Israel reportedly plans to build over 1,700 new settlement homes in the West Bank and construct a fence between the occupied territory and Jordan. US Secretary of State John Kerry says the peace process isn't derailed.
Israel issued tenders for the construction of the homes on Sunday. A Housing Ministry spokesman put the number of homes at 1,729, while settlement watchdog Peace Now told the AFP news agency the number was 1,859.
The Palestinians have long said the settlement construction is detrimental to the peace process, and most countries view it as illegal. The Palestinian Liberation Organization (PLO) has threatened to go to the UN Security Council over Israel's latest move.
"The PLO is considering a mechanism to go to the Security Council and the UN against these new Israeli decisions, especially as there are international resolutions that consider settlements illegal," PLO senior member Wassel Abu Youssef told AFP.
The planned construction come as part of the 3,500 settler homes announced on Wednesday when Israel released 26 Palestinian prisoners, a government official said. A similar sequence of events occurred after an earlier prisoner release on August 13, when Israel announced more than 2,000 new settler homes after setting 26 inmates free.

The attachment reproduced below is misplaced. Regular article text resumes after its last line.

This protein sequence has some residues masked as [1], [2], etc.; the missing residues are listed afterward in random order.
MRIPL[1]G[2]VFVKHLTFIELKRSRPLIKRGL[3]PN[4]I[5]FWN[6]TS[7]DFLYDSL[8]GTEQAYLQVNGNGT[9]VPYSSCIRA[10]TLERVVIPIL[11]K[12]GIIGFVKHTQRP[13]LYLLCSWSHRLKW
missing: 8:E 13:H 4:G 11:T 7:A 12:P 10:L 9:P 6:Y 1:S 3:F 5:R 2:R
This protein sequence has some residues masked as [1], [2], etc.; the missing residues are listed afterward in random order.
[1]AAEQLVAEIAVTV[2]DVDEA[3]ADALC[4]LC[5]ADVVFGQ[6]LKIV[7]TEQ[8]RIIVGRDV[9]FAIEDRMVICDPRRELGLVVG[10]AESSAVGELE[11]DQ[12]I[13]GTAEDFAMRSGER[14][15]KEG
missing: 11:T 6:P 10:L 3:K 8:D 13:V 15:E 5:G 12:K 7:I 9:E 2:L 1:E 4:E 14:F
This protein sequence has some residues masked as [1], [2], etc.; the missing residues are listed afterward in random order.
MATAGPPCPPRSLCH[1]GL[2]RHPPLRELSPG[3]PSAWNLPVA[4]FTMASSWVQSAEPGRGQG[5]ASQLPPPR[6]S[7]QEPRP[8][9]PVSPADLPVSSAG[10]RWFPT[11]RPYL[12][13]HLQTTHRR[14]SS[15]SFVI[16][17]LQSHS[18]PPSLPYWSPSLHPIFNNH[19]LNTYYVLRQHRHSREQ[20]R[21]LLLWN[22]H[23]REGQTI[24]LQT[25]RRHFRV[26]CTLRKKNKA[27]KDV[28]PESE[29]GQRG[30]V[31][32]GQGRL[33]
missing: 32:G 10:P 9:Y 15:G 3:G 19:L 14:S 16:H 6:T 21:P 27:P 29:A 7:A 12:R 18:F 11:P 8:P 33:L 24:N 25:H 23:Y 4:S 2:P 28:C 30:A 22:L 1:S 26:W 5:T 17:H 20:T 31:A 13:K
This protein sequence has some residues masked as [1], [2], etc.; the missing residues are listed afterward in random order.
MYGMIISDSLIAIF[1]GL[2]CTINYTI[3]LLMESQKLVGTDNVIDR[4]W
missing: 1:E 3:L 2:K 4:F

"Whenever [Prime Minister Benjamin] Netanyahu makes a small step towards peace he makes two larger steps to make it harder to get peace," Peace Now said. "The tenders that were published today (Sunday) … will not only make the talks harder but would create facts on the ground that will make the two-state solution much harder."
Security fence reportedly planned
Also on Sunday, the Israeli newspaper Maariv reported that Netanyahu plans to build a security fence along the Jordan River, separating the West Bank from Jordan. Construction will begin immediately after a separate security fence currently being built on Israel's border with Egypt around the Red Sea resort of Eilat is finished.
The plan comes amid a dispute between the Israeli's and Palestinians over who should have control of the Jordan Valley. Netanyahu has said Israel should keep a military presence there even after a peace agreement, something the Palestinians have refused to accept.
In January of last year, Netanyhu had told ministers he would "strengthen barriers along his country's border with Jordan" in a bid to keep out migrants. A spokesman from his office refused to comment on the Maariv report.
Kerry attempts to calm peace process concern
Israel's latest controversial action comes just ahead of a visit by top US diplomat John Kerry. Speaking Sunday in Cairo on an 11-day tour that will also take him to Israel and the Palestinian territories, Kerry attempted to assure those concerned that the Israeli-Palestinian peace process had not derailed.
"I remain hopeful, and we will make every effort in the United States to move the process forward in a fair-handed way, a balanced way that reflects the complexity of these issues," he said.
Kerry did concede, however, that settlement construction had complicated the process.
"There is no doubt … that the settlements have disturbed people's perceptions of whether or not people are serious and are moving in the right direction."
dr/rc (AFP, Reuters, dpa)